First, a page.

'Blackhat': A Classic Detective Story For A Brave New World
Screenwriter, producer and director Michael Mann is a master of the crime story. From his work on Miami Vice in the '80s to films likeHeat, The Insider and Public Enemies, it seems he's drawn to plots that revolve around illicit activity.
"I like dramatic conflict. I like things in high relief," Mann tells NPR's Arun Rath. "I like people who are faced with important questions and have to make critical decisions."
His latest film, Blackhat, has a modern twist. Chris Hemsworth plays Nicholas Hathaway — an imprisoned hacker who is released to help the FBI and Chinese officials track down cybercriminals after an attack on a Chinese nuclear facility. Viola Davis plays FBI agent Carol Barrett, who works on the case with the furloughed hacker and a Chinese officer, played by Asian-American pop star Wang Leehom.
"This is basically a detective story. It's a detective story that's happening in the brave new world that we live in," says Mann.
The film has plenty of guns and explosions, but the lead character mostly battles a different kind of villain.
"Hathaway has to find and stop an adversary who resides for the most part in a virtual world," Mann tells Rath.
On his reaction to the Sony cyberattacks, which took place weeks before Blackhat's release
We started researching this 2 1/2 years ago and the extent of intrusions and the awareness of vulnerabilities to hacking because of the interconnectedness of absolutely everything — we've been tracking it all along. So this was kind of one in a sequence and since it's our subject we were kind of familiar with it.
What did hit home was that some these people are my friends that got attacked, so that became very personal.
On what drew him to this topic
Stuxnet [the sophisticated cyberattack on Iranian nuclear facilities in 2010] happened and I was very interested in that because it was more than a hack. It's not kind of impersonal, undramatic ones and zeroes just kind of doing things. ...
When I read about how the malware was built it was a scenario ... kind of a multi-act play. Who's conceiving this? Who's writing it? What kind of people are they? And then in the private sector: Who are black hat hackers? What's the high? What's the elevated experience? And we wanted to do a large-scale kind of crime story, something epic in size, and this was it.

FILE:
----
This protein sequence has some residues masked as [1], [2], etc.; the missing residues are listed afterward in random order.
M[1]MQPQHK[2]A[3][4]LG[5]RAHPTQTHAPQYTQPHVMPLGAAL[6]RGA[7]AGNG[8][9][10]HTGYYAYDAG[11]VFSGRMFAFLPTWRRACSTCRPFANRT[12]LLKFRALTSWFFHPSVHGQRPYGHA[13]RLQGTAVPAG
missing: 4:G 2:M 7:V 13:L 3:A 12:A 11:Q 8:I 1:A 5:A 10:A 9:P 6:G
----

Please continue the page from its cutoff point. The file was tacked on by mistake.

On working with actor and pop star Wang Leehom (also known as Leehom Wang)
He's Justin Timberlake of Asia. I had trouble shooting in some locations in Hong Kong because if I'd pan the camera to the right a little bit there'd be some block-long, two-story-high billboard of Leehom Wang selling Seiko watches.
We'd have 1,500 screaming teenagers at 3 o'clock in the morning waiting to see Leehom Wang. Chris Hemsworth laughs about it and told this anecdote that they're basically pushing Chris Hemsworth out of the way to get to Leehom Wang.
He grew up in Rochester, N.Y., until he was 17. He's tremendously, tremendously bright. I love him. He's just a great guy.
On what draws him to crime stories
It's kind of an opportune dramatic structure. Most of us live our lives within the confines of the judicial system we were born into, the political economy we were born into. A criminal, by self-definition, is outside of social mores and values. So that puts him into conflicts, conflicts that he has to struggle to manage to maintain his existence. And if I can bring the audience into some empathetic relationship where we're invested in them, then we see them in an internalized kind of a way.
On getting drawn into film by Stanley Kubrick's work
I saw Dr. Strangelove in 1963 when I was in Madison, Wis., where I was an undergraduate, and it was a revelation. What struck me is that it was possible to make a film as a real auteur for a mass audience. ...
Something that I still haven't quite figured out ... is why that film passed the test of time. I don't know how many times I've seen Strangelove but it's as fresh and exciting today as it was in 1963.
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